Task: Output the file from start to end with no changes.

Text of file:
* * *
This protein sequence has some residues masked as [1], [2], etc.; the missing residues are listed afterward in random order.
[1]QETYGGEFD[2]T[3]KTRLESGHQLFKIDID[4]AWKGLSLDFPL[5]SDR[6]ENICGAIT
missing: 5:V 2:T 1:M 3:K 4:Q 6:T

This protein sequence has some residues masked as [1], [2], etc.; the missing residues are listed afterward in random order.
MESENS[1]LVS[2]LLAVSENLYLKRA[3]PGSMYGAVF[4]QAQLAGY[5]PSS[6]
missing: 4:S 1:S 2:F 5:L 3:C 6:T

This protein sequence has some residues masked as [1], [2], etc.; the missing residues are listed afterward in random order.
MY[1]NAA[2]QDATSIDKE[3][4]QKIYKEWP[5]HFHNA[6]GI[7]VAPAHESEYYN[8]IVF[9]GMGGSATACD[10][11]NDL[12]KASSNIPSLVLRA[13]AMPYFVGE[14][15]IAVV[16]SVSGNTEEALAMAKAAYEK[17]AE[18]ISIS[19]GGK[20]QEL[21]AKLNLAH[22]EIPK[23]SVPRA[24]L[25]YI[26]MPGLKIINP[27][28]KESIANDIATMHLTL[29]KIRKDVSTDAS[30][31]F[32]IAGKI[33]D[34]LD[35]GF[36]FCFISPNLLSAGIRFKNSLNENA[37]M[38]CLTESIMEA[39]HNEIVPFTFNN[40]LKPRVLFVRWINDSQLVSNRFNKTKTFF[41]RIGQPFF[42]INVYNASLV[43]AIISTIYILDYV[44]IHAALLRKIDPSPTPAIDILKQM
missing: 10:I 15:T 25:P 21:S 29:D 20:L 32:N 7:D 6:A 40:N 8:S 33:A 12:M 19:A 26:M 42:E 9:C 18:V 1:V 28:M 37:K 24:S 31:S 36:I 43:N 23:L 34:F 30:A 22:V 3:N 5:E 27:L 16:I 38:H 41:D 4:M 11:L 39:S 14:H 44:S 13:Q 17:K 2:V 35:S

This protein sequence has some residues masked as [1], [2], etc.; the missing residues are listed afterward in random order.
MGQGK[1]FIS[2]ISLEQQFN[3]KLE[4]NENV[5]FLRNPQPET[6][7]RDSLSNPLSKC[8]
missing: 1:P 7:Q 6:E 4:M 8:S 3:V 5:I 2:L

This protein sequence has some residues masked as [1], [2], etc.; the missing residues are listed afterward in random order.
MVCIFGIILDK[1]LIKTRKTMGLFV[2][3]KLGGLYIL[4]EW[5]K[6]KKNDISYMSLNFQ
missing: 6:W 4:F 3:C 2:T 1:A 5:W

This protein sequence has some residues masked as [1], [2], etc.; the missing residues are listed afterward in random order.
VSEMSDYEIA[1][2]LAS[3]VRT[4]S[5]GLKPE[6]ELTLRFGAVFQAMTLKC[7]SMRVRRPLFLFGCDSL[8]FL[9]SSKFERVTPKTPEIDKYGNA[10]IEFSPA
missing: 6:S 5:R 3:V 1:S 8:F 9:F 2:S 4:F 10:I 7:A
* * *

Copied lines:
This protein sequence has some residues masked as [1], [2], etc.; the missing residues are listed afterward in random order.
[1]QETYGGEFD[2]T[3]KTRLESGHQLFKIDID[4]AWKGLSLDFPL[5]SDR[6]ENICGAIT
missing: 5:V 2:T 1:M 3:K 4:Q 6:T

This protein sequence has some residues masked as [1], [2], etc.; the missing residues are listed afterward in random order.
MESENS[1]LVS[2]LLAVSENLYLKRA[3]PGSMYGAVF[4]QAQLAGY[5]PSS[6]
missing: 4:S 1:S 2:F 5:L 3:C 6:T

This protein sequence has some residues masked as [1], [2], etc.; the missing residues are listed afterward in random order.
MY[1]NAA[2]QDATSIDKE[3][4]QKIYKEWP[5]HFHNA[6]GI[7]VAPAHESEYYN[8]IVF[9]GMGGSATACD[10][11]NDL[12]KASSNIPSLVLRA[13]AMPYFVGE[14][15]IAVV[16]SVSGNTEEALAMAKAAYEK[17]AE[18]ISIS[19]GGK[20]QEL[21]AKLNLAH[22]EIPK[23]SVPRA[24]L[25]YI[26]MPGLKIINP[27][28]KESIANDIATMHLTL[29]KIRKDVSTDAS[30][31]F[32]IAGKI[33]D[34]LD[35]GF[36]FCFISPNLLSAGIRFKNSLNENA[37]M[38]CLTESIMEA[39]HNEIVPFTFNN[40]LKPRVLFVRWINDSQLVSNRFNKTKTFF[41]RIGQPFF[42]INVYNASLV[43]AIISTIYILDYV[44]IHAALLRKIDPSPTPAIDILKQM
missing: 10:I 15:T 25:P 21:S 29:D 20:L 32:N 7:D 6:A 40:N 8:S 33:A 12:M 19:A 26:M 42:E 9:C 18:V 1:V 28:M 37:K 24:S 31:S 36:I 43:N 23:L 34:F 30:A 22:V 3:N 5:E 27:L 16:I 38:H 41:D 4:M 11:L 39:S 14:H 44:S 13:Q 17:K 2:V 35:S

This protein sequence has some residues masked as [1], [2], etc.; the missing residues are listed afterward in random order.
MGQGK[1]FIS[2]ISLEQQFN[3]KLE[4]NENV[5]FLRNPQPET[6][7]RDSLSNPLSKC[8]
missing: 1:P 7:Q 6:E 4:M 8:S 3:V 5:I 2:L

This protein sequence has some residues masked as [1], [2], etc.; the missing residues are listed afterward in random order.
MVCIFGIILDK[1]LIKTRKTMGLFV[2][3]KLGGLYIL[4]EW[5]K[6]KKNDISYMSLNFQ
missing: 6:W 4:F 3:C 2:T 1:A 5:W

This protein sequence has some residues masked as [1], [2], etc.; the missing residues are listed afterward in random order.
VSEMSDYEIA[1][2]LAS[3]VRT[4]S[5]GLKPE[6]ELTLRFGAVFQAMTLKC[7]SMRVRRPLFLFGCDSL[8]FL[9]SSKFERVTPKTPEIDKYGNA[10]IEFSPA
missing: 6:S 5:R 3:V 1:S 8:F 9:F 2:S 4:F 10:I 7:A